If you were trapped in Ukraine following Russia declaring war upon the country, would you leave your fur-baby behind? Of course you wouldn't, and neither would Gavin Guest, special educational needs co-ordinator at the British International School in Ukraine.
Originally from Sutton, Surrey, Gavin adopted Eli, a two-year-old West Siberian Laika mix, while living in his new found home and he was not going to leave him behind even once the war escalated.
Gavin spent weeks trying to organise a pet waiver to ensure special permission for Eli's safe passage to Britain after the Foreign Office advised all Brits to flee the Ukraine due to the threat of invasion, back on February 12.
However, the waivers take three months to come through, and after he didn't hear back before the Russians invaded, Gavin was forced to take matters into his own hands – namely, pick his dog up and carry him to the border himself.
While Gavin could have left the country alone, he couldn't have taken Eli with him, so he risked his own life in order to save his beloved pooch.
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Gavin told The Mirror in an exclusive interview (opens in new tab): “If I didn’t have Eli I would have left when the UK announced all British nationals should come home last month. But it was never in question that I would have left the country without him.”
Since rescuing Eli a year ago, the pup has become Gavin's best friend, "he was a dog in need and I was a person in need. We had just come out of Covid and he was good for my mental health.”
"We could have left Ukraine a few weeks ago and this problem wouldn't have happened. But I was determined to get Eli out of the country and I'm very happy that I made the right decision.
"It was all worthwhile and if I had to do it again I would."
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Eventually, Gavin, his co-worker and their hounds decided to drive the 500km to the Romanian border from their home in Kyiv, having heard that Romania was “more favourable with pets".
"There was a 12km queue of cars when we got there. We got out and walked to the border with our two dogs and all of the possessions we could carry," Gavin explained to The Mirror.
"There were women and children being squashed against the metal border gate. It was snowing, cold and chaotic. It was pandemonium. There must have been 5,000 people there and there was lots of screaming and pushing to get across. The guards were armed and shouting back."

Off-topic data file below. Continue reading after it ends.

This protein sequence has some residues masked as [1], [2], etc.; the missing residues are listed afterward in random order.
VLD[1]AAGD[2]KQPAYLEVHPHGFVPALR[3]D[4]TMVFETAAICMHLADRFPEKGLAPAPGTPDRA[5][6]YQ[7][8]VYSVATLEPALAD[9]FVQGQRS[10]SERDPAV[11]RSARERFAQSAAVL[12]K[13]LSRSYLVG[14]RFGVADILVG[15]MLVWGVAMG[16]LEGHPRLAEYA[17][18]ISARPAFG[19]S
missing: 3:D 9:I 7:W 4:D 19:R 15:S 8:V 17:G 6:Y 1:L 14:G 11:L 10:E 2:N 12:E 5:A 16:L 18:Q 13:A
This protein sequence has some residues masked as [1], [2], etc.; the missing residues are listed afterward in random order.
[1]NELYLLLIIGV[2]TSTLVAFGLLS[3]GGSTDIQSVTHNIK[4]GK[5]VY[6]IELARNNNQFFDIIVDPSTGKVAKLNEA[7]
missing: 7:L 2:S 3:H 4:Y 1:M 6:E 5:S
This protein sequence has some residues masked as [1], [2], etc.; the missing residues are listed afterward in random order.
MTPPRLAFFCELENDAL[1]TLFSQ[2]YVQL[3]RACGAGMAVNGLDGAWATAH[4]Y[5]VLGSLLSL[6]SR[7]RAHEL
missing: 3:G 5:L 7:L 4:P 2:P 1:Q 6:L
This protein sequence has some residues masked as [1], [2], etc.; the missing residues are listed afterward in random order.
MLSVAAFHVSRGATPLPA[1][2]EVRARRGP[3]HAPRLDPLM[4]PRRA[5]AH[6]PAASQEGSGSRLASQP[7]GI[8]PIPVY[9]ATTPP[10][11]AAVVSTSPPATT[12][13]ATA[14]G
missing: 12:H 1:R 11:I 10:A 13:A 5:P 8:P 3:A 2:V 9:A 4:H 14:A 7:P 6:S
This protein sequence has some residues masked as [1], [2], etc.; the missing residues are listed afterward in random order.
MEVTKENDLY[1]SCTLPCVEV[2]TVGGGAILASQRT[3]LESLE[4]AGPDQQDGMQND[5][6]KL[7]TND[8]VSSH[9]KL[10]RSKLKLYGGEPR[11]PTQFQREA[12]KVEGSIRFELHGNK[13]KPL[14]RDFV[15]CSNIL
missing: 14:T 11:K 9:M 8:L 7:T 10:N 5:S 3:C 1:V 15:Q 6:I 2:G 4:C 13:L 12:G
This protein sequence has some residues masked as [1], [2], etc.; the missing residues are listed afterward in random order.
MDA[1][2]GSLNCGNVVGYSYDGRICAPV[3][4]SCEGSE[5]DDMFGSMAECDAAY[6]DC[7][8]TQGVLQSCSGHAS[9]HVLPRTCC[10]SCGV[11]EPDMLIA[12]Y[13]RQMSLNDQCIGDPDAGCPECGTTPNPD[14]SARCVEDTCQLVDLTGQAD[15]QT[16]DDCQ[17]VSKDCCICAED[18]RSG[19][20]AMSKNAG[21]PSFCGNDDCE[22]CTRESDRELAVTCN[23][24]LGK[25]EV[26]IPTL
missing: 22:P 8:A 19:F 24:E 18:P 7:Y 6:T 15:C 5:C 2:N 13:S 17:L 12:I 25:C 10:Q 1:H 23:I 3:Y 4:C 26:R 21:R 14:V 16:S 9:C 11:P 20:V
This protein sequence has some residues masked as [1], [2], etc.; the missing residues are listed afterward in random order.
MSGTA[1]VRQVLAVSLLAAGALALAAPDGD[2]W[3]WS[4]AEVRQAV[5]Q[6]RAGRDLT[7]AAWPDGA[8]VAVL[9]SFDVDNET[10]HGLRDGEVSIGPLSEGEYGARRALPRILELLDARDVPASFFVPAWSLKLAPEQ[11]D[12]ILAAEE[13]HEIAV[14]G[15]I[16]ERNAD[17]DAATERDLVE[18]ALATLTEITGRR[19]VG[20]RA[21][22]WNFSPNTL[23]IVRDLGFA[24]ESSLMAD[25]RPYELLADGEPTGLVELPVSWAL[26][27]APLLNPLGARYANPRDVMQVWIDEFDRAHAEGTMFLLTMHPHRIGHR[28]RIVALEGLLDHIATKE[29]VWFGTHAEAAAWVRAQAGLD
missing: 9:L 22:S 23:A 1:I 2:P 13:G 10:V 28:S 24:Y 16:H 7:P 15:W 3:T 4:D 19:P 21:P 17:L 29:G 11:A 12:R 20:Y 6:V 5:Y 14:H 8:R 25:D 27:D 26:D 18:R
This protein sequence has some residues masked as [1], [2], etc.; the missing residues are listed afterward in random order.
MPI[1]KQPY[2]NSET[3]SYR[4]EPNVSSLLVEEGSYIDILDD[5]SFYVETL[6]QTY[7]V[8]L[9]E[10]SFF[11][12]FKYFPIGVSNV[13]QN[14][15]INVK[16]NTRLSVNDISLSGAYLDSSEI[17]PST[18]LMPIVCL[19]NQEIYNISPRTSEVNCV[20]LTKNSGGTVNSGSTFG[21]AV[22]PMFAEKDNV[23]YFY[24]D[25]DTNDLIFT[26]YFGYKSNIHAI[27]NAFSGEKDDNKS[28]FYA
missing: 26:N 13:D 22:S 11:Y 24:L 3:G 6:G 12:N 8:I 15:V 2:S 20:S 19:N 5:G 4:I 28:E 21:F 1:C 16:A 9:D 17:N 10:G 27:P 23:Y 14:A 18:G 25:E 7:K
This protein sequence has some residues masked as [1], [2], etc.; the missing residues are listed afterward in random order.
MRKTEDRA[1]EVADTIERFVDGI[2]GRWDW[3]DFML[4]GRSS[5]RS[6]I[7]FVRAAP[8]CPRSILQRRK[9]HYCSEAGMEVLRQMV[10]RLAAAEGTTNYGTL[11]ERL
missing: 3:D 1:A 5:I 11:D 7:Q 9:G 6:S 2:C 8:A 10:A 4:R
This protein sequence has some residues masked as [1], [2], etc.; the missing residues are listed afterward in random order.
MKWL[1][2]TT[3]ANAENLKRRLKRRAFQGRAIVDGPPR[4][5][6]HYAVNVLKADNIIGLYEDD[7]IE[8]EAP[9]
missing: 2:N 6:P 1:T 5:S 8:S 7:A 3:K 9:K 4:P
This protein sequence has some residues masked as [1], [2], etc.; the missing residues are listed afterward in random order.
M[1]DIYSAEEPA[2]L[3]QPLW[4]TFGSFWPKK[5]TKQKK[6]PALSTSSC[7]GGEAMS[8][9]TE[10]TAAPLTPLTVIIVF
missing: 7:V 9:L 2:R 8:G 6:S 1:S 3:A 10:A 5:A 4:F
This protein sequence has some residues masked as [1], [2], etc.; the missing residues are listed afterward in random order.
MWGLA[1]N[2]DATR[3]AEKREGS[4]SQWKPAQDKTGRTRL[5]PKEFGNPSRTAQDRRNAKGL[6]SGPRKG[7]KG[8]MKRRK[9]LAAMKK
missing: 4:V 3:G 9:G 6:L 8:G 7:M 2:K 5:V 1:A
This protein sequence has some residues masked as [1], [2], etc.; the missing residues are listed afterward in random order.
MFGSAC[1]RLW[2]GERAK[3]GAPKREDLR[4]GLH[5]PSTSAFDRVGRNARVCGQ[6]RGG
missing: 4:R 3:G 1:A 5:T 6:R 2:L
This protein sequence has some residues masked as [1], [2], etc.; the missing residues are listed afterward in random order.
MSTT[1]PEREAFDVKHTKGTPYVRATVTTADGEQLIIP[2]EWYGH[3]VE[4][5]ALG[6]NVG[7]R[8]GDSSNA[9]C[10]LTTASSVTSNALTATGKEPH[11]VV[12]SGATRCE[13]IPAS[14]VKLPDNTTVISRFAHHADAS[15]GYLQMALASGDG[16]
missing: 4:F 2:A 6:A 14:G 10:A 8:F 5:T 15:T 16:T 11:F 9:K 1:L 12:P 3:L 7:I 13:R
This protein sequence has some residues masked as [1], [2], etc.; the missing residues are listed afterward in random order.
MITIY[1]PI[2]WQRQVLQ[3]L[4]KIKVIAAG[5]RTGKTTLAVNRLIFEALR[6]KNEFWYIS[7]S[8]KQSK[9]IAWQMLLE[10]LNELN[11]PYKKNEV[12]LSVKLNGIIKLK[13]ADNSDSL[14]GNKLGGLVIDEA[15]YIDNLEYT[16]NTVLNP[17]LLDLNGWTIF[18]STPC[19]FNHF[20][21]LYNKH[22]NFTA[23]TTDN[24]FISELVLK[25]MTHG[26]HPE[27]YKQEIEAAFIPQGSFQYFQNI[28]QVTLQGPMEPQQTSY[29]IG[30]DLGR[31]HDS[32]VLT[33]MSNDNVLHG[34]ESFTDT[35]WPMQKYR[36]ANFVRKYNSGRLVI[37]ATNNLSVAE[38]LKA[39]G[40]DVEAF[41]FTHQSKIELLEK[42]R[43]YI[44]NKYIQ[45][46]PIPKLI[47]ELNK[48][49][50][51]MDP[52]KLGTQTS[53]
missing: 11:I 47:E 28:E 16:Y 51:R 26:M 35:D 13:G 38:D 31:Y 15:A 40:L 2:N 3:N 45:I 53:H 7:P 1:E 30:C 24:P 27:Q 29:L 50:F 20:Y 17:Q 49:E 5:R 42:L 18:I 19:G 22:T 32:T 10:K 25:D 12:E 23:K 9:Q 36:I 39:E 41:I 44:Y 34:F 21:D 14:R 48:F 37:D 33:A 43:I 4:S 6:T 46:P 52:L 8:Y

While the British consulate in Romania has sent out a car to retrieve Gavin and his pals from the Ukrainian side of the border, they were stopped by the Ukrainian guards.
"They said a Romanian guard let them through into the 'dead zone', however the Ukrainian guards wouldn't let them through."
"The consulate said they were only 30 meters away from us," Gavin explained. "I couldn’t understand it.”
The duo and their dogs were forced to return another day and decided to re-attempt their escape on February 26. Unfortunately, things had only become stricter – men and older boys were now not allowed to leave Ukraine.
However, after finding an English speaker at the border, Gavin explained his situation:
"I told him ‘I’ve been here for three days with two dogs, I can’t keep coming to the front. They are rescue dogs and people are trampling on them’. He said no men could leave, and I said I understood. I asked him to let us know when it was our turn and he smiled and put his thumb up."
Thankfully, the Ukrainian refugees were on their side and begged the border control to let them leave, leading to them opening up a road block barrier and instructing them to go immediately.
"I walked through and then looked around to see the faces that had helped us. They were smiling and some people were clapping. It was so nice but I felt so sad and guilty."
What he witnessed at the border, Gavin says he won't forget:
"It has been mentally and physically draining," he explained. "What I saw at the border - the crying women and children - is something I never want to go through again."
Once in Romania, Gavin was able to finally complete all of the paperwork to get his beloved Eli into the UK. Following this, the man and his dog boarded a train for Vienna, meeting a friend in the Austrian city on March 2 who drove the pair home to the UK, where they arrived safe and sound on March 3.
Gavin is still adamant he will be returning to his home in Ukraine once the threat has died down.
"I'm damned sure I'm going back, that is my home," he said. "I won't allow Putin to determine my future in terms of not going back to a city where the people are so amazing."
He says he will be leaving his precious Eli with his parents in the UK when he does return!
We all imagine grabbing our pets and saving them if the unimaginable happened, but the people of Ukraine are living that nightmare. The situation in Ukraine right now has left many people panic stricken and struggling to flee the war, many tragically having to abandon their pets.
Stray dogs and cats are wrapped up in the chaos and animal shelters are falling victim to enemy missiles. If you want to help, there are numerous charities including The International Fund for Animal Welfare (opens in new tab), Four Paws (opens in new tab) and Humane Society International (opens in new tab) working within the Ukraine and along its borders in order to save pets and wild animals alike.
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